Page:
Think about chariots. Whether you realize it or not, in the Ancient Near East they were symbols of might and glory. They were fast and could carry two or more soldiers; a military ancestor to the modern day tank. They protected their riders up to the waist, and in some cases, were armed with meter-long scythes on each wheel, cutting down infantry or cavalry caught too close to its warpath. Powered by one or more horses, these early war machines brought fear to the eyes and ears of those facing off in battle. In the Old Testament, chariots are often used to describe the prowess of one’s military. When chasing down the Israelites as they departed Egypt, it is said “... [Pharaoh] made ready his chariot and took his army with him, and took six hundred chosen chariots and all the other chariots of Egypt with officers over all of them.” (Exodus 14:6–7). God answered with a “mighty hand and an outstretched arm” proving His care for His people so they would not trust in military power but in His name. But, what do we trust in . . . ultimately? Unlike God’s faithfulness, chariots could fail. They were not suited for many battles since they required open, flat space and were less maneuverable than infantry and cavalry. Chariots, the symbol of power and hope, often became nothing more than a flimsy facade. What is your “chariot”? We all have something that provides us with ultimate hope, ultimate security. Like the Wizard of Oz, we stand behind a curtain pulling levers releasing fire and smoke, an illusion of strength. But will it really stand? Can it save? Will it forgive?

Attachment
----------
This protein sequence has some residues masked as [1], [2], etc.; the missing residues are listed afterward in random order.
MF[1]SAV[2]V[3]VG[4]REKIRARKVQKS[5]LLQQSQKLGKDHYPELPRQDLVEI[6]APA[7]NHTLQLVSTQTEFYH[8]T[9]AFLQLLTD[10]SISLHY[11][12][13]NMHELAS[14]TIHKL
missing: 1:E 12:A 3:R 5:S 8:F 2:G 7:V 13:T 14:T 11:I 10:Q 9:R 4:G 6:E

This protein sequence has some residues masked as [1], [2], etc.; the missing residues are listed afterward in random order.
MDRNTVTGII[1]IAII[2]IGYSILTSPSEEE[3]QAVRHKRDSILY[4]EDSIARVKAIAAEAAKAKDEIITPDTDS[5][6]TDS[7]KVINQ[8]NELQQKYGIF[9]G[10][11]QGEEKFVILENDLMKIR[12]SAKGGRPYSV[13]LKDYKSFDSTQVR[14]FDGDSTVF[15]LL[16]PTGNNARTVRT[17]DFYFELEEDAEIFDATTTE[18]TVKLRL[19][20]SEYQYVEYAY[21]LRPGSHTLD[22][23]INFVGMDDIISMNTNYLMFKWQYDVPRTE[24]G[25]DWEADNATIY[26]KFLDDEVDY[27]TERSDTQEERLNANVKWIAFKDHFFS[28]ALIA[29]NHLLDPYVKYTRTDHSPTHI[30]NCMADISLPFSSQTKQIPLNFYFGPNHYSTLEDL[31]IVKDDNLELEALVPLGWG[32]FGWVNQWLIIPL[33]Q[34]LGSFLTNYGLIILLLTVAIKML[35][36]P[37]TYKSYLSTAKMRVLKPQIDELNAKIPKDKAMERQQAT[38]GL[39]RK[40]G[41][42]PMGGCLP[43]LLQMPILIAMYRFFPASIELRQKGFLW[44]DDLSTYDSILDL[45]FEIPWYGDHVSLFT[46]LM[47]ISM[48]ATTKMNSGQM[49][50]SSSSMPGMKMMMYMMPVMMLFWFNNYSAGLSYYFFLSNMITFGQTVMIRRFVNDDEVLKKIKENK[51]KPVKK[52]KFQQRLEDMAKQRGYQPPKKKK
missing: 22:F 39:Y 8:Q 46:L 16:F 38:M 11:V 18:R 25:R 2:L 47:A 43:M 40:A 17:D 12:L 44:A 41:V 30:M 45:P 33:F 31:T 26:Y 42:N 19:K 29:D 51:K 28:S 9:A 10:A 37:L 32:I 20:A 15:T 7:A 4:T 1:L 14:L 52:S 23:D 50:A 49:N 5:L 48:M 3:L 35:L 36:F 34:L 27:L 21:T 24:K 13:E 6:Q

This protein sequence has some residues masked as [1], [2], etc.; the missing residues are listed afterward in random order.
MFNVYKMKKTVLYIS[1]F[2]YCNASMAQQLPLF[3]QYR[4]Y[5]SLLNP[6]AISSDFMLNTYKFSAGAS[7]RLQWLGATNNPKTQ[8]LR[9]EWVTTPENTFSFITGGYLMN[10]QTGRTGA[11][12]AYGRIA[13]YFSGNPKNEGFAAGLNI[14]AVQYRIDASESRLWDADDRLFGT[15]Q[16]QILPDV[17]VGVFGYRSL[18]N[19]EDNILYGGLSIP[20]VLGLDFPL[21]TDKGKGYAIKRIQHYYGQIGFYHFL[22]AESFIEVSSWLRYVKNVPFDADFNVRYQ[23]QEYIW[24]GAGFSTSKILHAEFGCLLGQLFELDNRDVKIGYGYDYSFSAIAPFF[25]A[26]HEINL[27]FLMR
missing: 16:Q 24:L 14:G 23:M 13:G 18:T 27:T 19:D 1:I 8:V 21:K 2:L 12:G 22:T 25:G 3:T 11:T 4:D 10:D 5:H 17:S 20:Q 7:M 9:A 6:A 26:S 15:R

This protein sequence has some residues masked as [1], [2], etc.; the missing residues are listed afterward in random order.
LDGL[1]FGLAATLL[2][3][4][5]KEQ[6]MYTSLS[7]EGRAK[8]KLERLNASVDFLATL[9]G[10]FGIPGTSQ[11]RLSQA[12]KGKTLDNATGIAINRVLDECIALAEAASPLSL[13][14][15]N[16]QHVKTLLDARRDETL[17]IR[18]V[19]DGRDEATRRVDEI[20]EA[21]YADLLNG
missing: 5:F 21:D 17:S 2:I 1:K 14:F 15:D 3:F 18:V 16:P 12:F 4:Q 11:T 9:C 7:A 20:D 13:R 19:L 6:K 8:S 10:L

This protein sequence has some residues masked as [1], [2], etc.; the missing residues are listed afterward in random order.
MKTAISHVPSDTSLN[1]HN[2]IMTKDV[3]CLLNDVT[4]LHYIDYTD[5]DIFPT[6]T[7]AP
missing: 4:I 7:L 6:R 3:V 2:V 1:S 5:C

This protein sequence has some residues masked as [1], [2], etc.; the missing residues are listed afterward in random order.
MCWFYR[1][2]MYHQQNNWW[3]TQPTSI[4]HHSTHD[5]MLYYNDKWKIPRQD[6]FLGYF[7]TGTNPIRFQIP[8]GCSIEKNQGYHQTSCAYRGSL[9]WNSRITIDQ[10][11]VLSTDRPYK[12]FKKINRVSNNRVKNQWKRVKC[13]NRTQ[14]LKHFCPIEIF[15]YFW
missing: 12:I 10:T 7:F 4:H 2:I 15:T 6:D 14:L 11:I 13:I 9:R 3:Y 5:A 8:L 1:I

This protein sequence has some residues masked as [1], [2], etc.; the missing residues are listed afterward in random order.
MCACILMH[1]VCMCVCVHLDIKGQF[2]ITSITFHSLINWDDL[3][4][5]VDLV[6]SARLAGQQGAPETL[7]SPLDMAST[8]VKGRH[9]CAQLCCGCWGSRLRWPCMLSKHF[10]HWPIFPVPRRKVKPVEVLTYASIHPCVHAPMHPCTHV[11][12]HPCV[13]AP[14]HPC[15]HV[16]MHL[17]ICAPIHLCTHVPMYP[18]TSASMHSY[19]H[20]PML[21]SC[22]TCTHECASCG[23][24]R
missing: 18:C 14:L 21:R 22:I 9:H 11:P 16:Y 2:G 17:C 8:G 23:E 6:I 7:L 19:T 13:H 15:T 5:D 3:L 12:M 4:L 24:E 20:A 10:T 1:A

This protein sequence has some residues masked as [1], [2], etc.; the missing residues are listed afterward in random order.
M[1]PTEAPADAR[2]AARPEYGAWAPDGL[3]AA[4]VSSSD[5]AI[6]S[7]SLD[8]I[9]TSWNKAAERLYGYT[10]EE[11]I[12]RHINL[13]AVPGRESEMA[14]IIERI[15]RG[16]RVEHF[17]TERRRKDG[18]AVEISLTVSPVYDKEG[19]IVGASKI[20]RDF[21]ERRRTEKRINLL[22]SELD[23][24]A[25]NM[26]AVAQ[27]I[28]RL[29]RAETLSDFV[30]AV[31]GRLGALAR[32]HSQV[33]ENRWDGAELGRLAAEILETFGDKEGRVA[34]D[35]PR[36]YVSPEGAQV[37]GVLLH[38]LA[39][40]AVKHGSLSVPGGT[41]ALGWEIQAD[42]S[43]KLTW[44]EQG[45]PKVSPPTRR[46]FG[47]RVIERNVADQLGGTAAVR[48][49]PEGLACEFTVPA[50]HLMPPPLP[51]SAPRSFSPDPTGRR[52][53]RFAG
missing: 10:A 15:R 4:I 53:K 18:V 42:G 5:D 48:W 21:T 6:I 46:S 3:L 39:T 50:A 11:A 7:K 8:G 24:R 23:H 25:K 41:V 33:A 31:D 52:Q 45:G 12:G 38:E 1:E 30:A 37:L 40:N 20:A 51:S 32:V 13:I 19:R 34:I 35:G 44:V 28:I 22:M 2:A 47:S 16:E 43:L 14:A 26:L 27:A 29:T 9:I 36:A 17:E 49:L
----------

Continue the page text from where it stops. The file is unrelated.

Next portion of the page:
Scripture quotations are from the ESV® Bible (The Holy Bible, English Standard Version®), copyright © 2001 by Crossway, a publishing ministry of Good News Publishers. Used by permission. All rights reserved.
Isaac Serrano is Lead Teaching Pastor of South Valley Community Church. He likes talking theology, history, and culture. Isaac lives in Gilroy with his family. On his days off, he likes to go fishing and venture outdoors. Isaac serves on the leadership board for the Regeneration Project and the school board of Pacific Point Christian Schools.